Iraq: 'Abuse by all sides' in Anbar province says HRW
Human rights activists have condemned abuses by both government troops and insurgents in Iraq's Anbar province.
"Apparently unlawful methods of fighting by all sides have caused civilian casualties," Human Rights Watch said in a report.
The rights group criticised Iraqi forces and militants for carrying out attacks in residential areas.
It comes as troops prepare to launch a major assault against al-Qaeda-linked militants in the city of Falluja.
Sunni militants allied to the Islamic State in Iraq and Syria (ISIS), as well as armed tribesmen angry with the government, overran Falluja last week after clashes triggered by a raid on protest camps in the city and in the provincial capital, Ramadi.'Caught in the middle'
HRW said that according to witness reports, Iraqi troops had fired "mortar and gunfire into residential areas, in some cases with apparently no al-Qaeda presence".
Islamic State in Iraq and the Levant (ISIS)
- Sunni group linked to al-Qaeda which formed in Iraq in April 2013 and it believed to have thousands of fighters
- Seized control of several cities in Anbar province in early 2014, sparking heavy clashes
- Has become one of the main jihadist groups fighting government forces in Syria
The rights group quoted an employee in Falluja's main hospital as saying mortar fire from army shelling had killed 25 residents and injured 190 since the fighting began.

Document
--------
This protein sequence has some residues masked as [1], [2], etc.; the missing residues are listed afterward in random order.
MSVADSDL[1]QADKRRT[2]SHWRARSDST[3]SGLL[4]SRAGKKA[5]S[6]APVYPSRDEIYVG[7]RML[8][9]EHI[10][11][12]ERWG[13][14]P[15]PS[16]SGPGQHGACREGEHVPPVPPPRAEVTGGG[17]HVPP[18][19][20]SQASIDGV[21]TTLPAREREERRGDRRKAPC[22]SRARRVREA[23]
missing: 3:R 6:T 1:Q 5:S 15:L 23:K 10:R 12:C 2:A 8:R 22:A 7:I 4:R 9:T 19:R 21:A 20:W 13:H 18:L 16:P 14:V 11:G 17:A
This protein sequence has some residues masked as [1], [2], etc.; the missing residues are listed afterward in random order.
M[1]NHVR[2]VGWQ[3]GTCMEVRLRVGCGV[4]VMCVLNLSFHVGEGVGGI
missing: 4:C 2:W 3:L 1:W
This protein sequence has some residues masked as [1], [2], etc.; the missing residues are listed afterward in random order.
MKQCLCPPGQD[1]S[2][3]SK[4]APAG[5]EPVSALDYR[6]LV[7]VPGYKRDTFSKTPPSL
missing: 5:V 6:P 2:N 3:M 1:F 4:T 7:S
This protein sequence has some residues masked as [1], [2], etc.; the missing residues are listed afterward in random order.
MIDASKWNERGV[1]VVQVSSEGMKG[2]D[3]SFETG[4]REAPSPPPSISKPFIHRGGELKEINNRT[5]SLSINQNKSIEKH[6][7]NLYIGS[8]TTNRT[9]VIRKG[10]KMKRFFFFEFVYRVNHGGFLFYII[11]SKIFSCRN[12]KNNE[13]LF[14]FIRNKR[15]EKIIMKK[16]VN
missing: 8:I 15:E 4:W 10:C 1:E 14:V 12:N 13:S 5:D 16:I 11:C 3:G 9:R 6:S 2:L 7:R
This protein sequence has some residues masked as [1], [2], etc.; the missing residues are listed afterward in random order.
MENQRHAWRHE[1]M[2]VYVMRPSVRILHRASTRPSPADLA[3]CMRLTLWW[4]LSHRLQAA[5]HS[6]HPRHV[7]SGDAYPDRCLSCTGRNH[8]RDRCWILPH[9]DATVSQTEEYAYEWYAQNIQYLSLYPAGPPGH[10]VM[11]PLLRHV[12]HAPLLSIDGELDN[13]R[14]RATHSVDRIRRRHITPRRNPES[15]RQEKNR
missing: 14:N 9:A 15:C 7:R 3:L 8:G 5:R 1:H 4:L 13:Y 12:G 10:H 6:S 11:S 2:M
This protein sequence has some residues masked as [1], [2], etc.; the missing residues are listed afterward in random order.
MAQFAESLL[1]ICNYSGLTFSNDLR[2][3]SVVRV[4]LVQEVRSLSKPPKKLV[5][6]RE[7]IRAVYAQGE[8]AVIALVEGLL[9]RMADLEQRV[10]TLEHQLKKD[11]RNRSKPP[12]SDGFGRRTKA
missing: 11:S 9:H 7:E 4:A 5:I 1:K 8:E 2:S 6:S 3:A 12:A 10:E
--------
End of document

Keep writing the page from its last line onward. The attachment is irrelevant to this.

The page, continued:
"The government urgently needs to deal with the threat from al-Qaeda, but killing their own citizens unlawfully is not the way," said Sarah Leah Whitson, HRW regional director
"Civilians have been caught in the middle in Anbar, and the government appears to be doing nothing to protect them," she said.
HRW also echoed concerns expressed by the UN on Wednesday that a government blockade of Falluja and Ramadi was limiting access to food, water and fuel.
Anbar's provincial council has described the humanitarian situation in Falluja as "catastrophic".
Iraqi forces are reported to have surrounded the city, closing the main eastern, northern, and southern checkpoints.
Thousands of families have fled the fighting, the UN and NGOs report.
Families with children told HRW they were allowed to leave the city but only with "extreme difficulty". Single men are not being permitted to leave.
One Ramadi resident told HRW that residents feared a "huge battle" was soon to come.'Brink of civil war'
The upsurge in violence began on 30 December, when security forces cleared a year-old Sunni protest camp.
The fighting spread to Falluja, and militants moved in and seized control of the city and parts of Ramadi.
Iraq's minority Sunni Arab community has long complained that it is being marginalised by Prime Minister Nouri Maliki's Shia-led government and unfairly targeted by the security forces.
Correspondents say the prime minister's drive to restore control of Falluja and Ramadi is being seen by many Sunnis as an attempt at domination and oppression, and is taking Iraq back to the brink of a sectarian civil war.